It’s 2017, and at this point, most lawyers have accepted that they need to have some type of presence on social media. Maybe it’s a LinkedIn profile, maybe it’s a Facebook business page, maybe it’s a Twitter account, or maybe you’re not sure where to begin.
The problem is that “social media presence” is an impossibly nebulous term and just deciding that it’s “time to get on social media” is so vague that it doesn’t really mean anything. Today, I’m going to try to create some clarity by sharing our recommended approach to social media.
What’s The Goal?
It starts with defining your objectives. What are you hoping for and expecting from your social media strategy? How will you measure success? If you don’t take the time to think this through, you’re flying blind. Here’s how we think most small law firms can best use social media:
To Create Top-Of-Mind Awareness
Staying top-of-mind with your clients and your network is a critical part of maximizing your referrals. Social media provides an ideal channel to create quick touch-points multiple times per week – ensuring that when the opportunity for a referral arises, your referral sources think of you and make the connection.
To Enhance Credibility
Use social media as a platform to demonstrate your expertise and your status as a thought-leader within your area of practice. Do this by sharing blog entries and articles you’ve written, by sharing news developments that impact your target market, and by promoting media appearances, speaking opportunities, and other events that showcase your expertise. Position yourself as in expert in your practice area—over time, this becomes a powerful marketing advantage.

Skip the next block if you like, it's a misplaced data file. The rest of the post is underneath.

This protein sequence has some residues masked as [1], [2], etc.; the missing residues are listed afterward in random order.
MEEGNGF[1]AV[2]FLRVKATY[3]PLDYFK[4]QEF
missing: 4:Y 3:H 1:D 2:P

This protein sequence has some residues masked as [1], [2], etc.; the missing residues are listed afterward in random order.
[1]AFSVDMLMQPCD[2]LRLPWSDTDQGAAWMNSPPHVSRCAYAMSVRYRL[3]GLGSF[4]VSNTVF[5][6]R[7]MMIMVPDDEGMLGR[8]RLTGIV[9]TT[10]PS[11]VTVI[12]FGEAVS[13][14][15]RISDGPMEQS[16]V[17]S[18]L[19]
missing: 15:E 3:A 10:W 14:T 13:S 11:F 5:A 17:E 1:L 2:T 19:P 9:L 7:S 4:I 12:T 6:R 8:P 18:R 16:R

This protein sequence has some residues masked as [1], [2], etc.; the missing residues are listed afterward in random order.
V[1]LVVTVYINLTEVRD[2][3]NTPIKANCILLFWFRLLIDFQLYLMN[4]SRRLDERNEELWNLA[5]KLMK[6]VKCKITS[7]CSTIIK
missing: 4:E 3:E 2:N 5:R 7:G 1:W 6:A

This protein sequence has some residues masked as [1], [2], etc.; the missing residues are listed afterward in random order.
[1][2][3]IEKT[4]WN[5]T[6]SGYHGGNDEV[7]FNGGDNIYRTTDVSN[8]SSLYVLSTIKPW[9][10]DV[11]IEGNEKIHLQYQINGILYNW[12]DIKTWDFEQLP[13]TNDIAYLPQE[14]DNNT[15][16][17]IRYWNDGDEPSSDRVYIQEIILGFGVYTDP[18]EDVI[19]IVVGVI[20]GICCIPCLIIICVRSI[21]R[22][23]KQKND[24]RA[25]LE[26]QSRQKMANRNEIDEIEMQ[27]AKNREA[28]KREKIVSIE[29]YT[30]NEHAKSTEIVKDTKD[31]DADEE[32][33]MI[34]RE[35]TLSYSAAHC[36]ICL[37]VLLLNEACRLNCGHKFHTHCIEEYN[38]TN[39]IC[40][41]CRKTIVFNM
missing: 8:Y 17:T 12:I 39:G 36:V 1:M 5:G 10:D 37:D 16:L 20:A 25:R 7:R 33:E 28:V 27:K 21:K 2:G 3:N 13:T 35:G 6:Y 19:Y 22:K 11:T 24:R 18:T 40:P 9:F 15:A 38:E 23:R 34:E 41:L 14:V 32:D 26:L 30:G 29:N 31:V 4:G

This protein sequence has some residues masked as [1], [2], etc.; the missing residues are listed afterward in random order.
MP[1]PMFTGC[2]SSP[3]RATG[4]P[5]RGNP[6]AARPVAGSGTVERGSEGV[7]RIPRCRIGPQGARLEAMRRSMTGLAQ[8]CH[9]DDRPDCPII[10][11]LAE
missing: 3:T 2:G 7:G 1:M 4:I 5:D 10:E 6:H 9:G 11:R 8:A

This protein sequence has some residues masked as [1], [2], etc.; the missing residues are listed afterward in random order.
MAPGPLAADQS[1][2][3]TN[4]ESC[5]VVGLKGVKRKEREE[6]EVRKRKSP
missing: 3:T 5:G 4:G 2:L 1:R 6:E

To Build A Consistent Brand
Building an effective brand requires consistency and repetition. Use your social media presence to reinforce your focus and to communicate this focus with your target market. Make it crystal clear who you work with and what type of work you do for them. Resist the temptation to post whatever crosses your mind that day and instead stay focused on building a consistent brand. That’s not to say you can’t be spontaneous, but do your best to stay on message in the process. In addition to consistency of message, it’s also important to post on a regular schedule. You can’t disappear for weeks at a time and expect to build an engaged following. We recommend posting to most social media channels on a daily basis – at minimum, every other day.
To Educate And Engage Your Audience
One of the important functions of your internet foundation (of which social media is an integral part) is to condition and pre-educate potential clients and referral sources. It’s an opportunity to set expectations for your clients. Done right, it can actually help you weed out clients who are not a good fit for your practice, while at the same time attracting your ideal clients. Many lawyers have reported that their “closing” process is much faster, smoother, and more efficient as a result of their social media presence—because the “nightmare clients” have been filtered out already, and the good clients have been pre-educated and are excited to get the ball rolling.
You may have noticed something that was not on this list—lead generation. Now let’s be clear: social media can be a source of leads for your law practice. Depending on what type of law you practice and depending on your target market, you may well have potential clients reach out to you directly on Facebook or on LinkedIn. But lead generation should not be your primary focus on social media and it shouldn’t be how you measure success. The reality is that most social media users aren’t actively looking to hire a lawyer. When you use your social media presence as a non-stop promotion machine, you alienate a good portion of your audience because they simply aren’t interested in a never-ending sales pitch. Instead, engage your audience, build a following, and focus on the four objectives outlined above.
If you want more information on this topic, we’ve created a special report entitled Five Ways Your Internet Foundation Will Make or Break Your Marketing. In it, we discuss the optimal social media strategy for your law firm, among other topics. It’s available for free download here.